Now we can complete our AsyncTask by overriding the onProgress and onPostExecute methods. Once the doInBackground method of AsyncTask completes, the classification results will be passed to the onPostExecute which has access to the main thread and UI allowing us to update the UI with the results. Since we will not be using the onProgress method, a call to its superclass will suffice.

        protected void onProgressUpdate(Integer... values) {

The onPostExecute method will receive an INDArray which contains the neural network results as a 1x10 array of probability values that the input drawing is each possible digit (0..9). From this we need to determine which row of the array contains the largest value and what the size of that value is. These two values will determine which number the neural network has classified the drawing as and how confident the network score is. These values will be referred to in the UI as Prediction and the Confidence, respectively. In the code below, the individual values for each position of the INDArray are passed to an array of type double using the getDouble() method on the result INDArray. We then get references to the TextViews which will be updated in the UI and call our helper methods on the array to return the array maximum (confidence) and index of the largest value (prediction). Note we also need to limit the number of decimal places reported on the probabilities by setting a DecimalFormat pattern.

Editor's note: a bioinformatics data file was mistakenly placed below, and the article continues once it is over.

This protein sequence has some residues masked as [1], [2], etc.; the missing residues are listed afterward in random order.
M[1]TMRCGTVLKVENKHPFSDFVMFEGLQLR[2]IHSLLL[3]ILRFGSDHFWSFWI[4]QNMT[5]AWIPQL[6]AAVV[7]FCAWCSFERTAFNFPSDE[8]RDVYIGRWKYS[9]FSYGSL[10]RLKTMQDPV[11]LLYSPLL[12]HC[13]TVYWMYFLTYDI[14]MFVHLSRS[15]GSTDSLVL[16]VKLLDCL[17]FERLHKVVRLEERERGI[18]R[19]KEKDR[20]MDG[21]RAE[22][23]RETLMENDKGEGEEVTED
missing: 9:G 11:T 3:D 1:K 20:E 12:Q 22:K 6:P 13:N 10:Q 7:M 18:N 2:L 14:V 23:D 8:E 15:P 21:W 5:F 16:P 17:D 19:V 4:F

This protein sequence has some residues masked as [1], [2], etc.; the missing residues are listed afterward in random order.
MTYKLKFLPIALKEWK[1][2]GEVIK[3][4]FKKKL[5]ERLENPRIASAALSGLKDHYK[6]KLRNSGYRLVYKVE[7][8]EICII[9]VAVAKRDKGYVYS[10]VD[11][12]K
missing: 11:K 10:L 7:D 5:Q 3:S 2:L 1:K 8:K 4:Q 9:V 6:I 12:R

protected void onPostExecute(INDArray result) {

            //used to control the number of decimals places for the output probability
            DecimalFormat df2 = new DecimalFormat(".##");

            //transfer the neural network output to an array
            double[] results = {result.getDouble(0,0),result.getDouble(0,1),result.getDouble(0,2),

            //find the UI tvs to display the prediction and confidence values
            TextView out1 = findViewById(;
            TextView out2 = findViewById(;

            //display the values using helper functions defined below

            //helper function to turn off progress test


This tutorial provides a basic framework for image recognition in an Android Application using a DL4J neural network. It illustrates how to load a pre-trained DL4J model from the raw resources file and how to test user generate input images against the model. The AsyncTask then returns the output to the main thread and updates the UI.

The complete code for this example is available here.